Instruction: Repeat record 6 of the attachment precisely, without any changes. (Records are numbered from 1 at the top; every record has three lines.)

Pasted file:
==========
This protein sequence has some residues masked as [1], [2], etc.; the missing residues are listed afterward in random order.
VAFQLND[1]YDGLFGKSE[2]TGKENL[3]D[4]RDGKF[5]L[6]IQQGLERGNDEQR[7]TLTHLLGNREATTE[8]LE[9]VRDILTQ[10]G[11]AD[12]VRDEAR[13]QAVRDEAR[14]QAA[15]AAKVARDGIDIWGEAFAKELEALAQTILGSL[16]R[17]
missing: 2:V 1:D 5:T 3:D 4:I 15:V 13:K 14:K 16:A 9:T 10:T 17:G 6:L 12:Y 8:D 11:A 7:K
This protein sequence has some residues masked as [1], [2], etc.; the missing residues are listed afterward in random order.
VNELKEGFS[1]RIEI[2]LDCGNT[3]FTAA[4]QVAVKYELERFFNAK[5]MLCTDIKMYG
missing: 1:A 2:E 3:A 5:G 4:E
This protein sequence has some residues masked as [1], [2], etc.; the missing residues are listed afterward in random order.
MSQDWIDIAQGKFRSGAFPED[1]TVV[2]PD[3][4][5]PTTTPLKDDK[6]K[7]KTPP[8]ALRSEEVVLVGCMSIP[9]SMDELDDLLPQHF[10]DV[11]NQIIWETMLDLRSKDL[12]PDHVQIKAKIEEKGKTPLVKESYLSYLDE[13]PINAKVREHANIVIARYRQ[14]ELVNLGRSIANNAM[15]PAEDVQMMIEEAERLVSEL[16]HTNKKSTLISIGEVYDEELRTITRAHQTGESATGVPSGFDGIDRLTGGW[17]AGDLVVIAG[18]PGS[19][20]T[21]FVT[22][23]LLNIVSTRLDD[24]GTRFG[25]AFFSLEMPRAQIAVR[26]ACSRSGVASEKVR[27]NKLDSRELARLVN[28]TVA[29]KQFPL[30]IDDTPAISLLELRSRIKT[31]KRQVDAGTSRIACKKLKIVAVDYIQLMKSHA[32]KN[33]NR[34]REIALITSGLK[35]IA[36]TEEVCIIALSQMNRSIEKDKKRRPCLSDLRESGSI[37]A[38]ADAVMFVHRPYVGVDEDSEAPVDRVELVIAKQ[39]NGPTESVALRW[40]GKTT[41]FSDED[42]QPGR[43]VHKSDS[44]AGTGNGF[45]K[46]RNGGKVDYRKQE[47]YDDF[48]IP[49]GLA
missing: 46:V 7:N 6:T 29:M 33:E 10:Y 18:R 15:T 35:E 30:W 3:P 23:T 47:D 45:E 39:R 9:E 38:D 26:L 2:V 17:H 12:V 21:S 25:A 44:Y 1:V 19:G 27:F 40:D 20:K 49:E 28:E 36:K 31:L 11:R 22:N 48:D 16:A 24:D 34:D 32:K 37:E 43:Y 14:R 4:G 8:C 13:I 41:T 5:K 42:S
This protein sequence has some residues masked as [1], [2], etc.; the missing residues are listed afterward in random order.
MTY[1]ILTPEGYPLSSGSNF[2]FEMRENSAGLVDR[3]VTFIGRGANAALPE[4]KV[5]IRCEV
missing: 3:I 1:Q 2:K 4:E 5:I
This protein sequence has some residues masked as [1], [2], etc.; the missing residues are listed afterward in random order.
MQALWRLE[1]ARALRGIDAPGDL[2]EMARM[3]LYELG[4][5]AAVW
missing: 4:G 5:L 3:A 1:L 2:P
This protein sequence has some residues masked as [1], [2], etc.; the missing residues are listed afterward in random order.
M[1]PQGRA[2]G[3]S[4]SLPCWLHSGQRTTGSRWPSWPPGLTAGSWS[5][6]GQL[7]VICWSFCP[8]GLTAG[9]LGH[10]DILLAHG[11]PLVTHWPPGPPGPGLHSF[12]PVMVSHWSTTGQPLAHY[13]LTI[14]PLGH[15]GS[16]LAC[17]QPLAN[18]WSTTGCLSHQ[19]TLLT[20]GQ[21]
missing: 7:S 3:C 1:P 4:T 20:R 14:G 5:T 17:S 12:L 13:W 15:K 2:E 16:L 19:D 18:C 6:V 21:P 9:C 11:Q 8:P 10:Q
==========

This protein sequence has some residues masked as [1], [2], etc.; the missing residues are listed afterward in random order.
M[1]PQGRA[2]G[3]S[4]SLPCWLHSGQRTTGSRWPSWPPGLTAGSWS[5][6]GQL[7]VICWSFCP[8]GLTAG[9]LGH[10]DILLAHG[11]PLVTHWPPGPPGPGLHSF[12]PVMVSHWSTTGQPLAHY[13]LTI[14]PLGH[15]GS[16]LAC[17]QPLAN[18]WSTTGCLSHQ[19]TLLT[20]GQ[21]
missing: 7:S 3:C 1:P 4:T 20:R 14:G 5:T 17:S 12:L 13:W 15:K 2:E 16:L 19:D 18:C 6:V 21:P 9:C 11:Q 8:P 10:Q